Once upon a time, Butch Davis was on the verge of something big with the Kansas City Royals, even if no one really knew it at the time.

See, after working his way up from being the Royals’ 12th-round pick in 1980, Davis got his first call to the Big Leagues in August 1983, and then stuck on K.C.’s Opening Day roster in 1984.

That was just in time for the Royals’ next run at greatness, which culminated in a classic, seven-game World Series victory over the St. Louis Cardinals in 1985.

Alas, the Royals sent Davis back down to Triple-A Omaha in July 1984, and he stayed there all of the following season.

And, thus, he missed out on their first postseason action since 1981 — a 1984 ALCS loss to the Detroit Tigers — and then that magical October in 1985.

After not playing at all in 1986, Davis was cut loose by the Royals late that Fall, and then spent several years bouncing through organizations, with just an occasional cup of Major League coffee — Baltimore Orioles, Pittsburgh Pirates, Los Angeles Dodgers, Toronto Blue Jays.

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Finally, he signed as a free agent with the Texas Rangers in December 1992 and, somehow, at age 35, parlayed that deal into his most robust Big League season.

In 62 games, Davis accumulated 170 plate appearances, batting .245 and smacking three home runs while playing mostly in the corner outfield slots. His timing was impeccable from a cardboard perspective, as he latched on with the Rangers just in time to land card number 7 in the Decker postcard issue.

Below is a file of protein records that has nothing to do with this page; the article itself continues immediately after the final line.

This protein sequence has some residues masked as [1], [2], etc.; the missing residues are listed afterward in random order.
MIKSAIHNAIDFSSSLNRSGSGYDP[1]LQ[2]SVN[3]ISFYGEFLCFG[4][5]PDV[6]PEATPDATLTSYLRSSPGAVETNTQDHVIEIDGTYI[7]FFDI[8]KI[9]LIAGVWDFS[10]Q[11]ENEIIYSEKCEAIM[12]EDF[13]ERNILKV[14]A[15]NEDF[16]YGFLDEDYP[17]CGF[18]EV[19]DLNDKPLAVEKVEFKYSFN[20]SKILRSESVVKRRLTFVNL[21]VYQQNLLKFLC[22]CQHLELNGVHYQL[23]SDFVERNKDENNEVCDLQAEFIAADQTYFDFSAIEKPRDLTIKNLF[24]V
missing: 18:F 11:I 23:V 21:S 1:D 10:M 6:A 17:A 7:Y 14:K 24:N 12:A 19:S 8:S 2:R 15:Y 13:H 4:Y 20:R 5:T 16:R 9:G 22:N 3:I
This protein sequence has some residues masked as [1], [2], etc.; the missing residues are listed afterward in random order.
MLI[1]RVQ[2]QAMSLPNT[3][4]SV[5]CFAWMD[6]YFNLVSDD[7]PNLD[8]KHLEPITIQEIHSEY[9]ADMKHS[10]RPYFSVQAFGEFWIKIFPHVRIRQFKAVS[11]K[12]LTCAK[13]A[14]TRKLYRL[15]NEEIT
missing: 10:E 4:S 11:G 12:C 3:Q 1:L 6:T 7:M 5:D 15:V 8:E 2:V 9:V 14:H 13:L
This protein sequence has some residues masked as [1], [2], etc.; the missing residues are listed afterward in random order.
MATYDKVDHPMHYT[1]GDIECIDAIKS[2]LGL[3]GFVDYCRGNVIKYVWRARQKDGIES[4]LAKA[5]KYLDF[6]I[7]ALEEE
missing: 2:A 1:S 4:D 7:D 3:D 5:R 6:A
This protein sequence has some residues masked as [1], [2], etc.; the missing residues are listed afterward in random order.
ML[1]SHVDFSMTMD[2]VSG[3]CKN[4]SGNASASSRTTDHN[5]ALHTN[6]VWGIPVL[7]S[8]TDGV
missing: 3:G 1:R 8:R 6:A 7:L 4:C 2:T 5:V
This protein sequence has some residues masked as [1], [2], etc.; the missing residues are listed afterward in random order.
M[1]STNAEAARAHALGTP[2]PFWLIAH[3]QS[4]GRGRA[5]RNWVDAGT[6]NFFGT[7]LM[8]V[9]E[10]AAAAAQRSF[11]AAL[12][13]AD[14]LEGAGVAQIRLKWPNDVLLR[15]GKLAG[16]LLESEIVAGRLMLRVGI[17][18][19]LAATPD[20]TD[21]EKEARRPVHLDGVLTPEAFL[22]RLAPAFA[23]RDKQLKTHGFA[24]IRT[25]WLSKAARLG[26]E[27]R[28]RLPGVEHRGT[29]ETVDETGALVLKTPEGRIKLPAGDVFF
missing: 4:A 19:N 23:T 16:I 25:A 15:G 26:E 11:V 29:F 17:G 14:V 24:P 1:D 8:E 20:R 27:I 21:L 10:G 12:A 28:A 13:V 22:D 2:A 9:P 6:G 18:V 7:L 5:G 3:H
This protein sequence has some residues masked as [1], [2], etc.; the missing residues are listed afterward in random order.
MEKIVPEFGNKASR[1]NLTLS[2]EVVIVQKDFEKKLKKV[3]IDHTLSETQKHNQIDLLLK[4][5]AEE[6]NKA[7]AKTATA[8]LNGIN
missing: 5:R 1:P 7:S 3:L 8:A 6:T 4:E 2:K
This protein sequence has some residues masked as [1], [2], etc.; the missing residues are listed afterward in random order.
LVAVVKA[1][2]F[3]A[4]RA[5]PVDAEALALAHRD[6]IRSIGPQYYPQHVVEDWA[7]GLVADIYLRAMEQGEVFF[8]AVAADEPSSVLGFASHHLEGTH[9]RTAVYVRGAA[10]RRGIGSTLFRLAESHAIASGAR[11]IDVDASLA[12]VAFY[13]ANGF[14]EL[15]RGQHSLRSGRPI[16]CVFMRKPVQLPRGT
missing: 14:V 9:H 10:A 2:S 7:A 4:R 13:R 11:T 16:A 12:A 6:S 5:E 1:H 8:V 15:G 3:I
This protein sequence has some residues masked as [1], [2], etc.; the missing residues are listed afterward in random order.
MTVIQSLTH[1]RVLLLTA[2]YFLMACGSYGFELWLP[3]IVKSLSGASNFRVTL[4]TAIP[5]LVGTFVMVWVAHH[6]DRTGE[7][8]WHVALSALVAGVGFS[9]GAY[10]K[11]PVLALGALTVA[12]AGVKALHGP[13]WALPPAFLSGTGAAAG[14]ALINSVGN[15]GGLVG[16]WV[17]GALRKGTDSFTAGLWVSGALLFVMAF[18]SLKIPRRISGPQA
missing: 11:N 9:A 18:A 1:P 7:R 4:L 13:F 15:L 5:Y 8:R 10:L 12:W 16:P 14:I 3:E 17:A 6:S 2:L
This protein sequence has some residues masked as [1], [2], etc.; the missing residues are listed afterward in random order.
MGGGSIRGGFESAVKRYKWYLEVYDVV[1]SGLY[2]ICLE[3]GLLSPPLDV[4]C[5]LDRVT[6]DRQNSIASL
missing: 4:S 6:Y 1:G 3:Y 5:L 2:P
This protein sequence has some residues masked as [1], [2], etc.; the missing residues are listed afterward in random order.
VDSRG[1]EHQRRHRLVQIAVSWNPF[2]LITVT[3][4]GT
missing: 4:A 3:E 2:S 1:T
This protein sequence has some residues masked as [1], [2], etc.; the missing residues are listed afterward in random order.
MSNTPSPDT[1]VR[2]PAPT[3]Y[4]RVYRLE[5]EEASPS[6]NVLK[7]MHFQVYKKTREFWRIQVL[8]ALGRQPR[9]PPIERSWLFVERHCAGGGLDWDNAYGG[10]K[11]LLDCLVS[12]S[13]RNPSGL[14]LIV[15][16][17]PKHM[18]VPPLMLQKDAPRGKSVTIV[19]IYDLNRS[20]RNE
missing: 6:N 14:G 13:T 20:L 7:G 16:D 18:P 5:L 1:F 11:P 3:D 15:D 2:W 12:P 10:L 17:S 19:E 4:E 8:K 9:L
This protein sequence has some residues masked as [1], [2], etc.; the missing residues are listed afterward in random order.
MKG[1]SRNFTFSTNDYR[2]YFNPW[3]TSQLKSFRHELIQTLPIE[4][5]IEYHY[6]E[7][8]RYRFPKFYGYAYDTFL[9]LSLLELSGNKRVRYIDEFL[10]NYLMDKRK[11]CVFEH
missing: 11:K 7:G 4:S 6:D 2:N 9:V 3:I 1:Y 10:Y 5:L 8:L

As far as I can tell, these were used for player appearances and also as giveaways at Arlington Stadium that summer, the last for that ballpark.

One interesting note about the Davis card is that it lists his correct uniform number (13) on the front but actually shows him wearing number 61 — which didn’t belong to any Rangers player that season.

As for the man himself, Davis made it into four more games with Texas in July of 1994, just a couple weeks before the strike killed that season. Otherwise, it was one more year in the minors before Davis hung up his spikes.

But only his playing spikes, because old number 13/61 embarked on a second career, as a hitting coach, in 2000, and is still swinging away after all these years.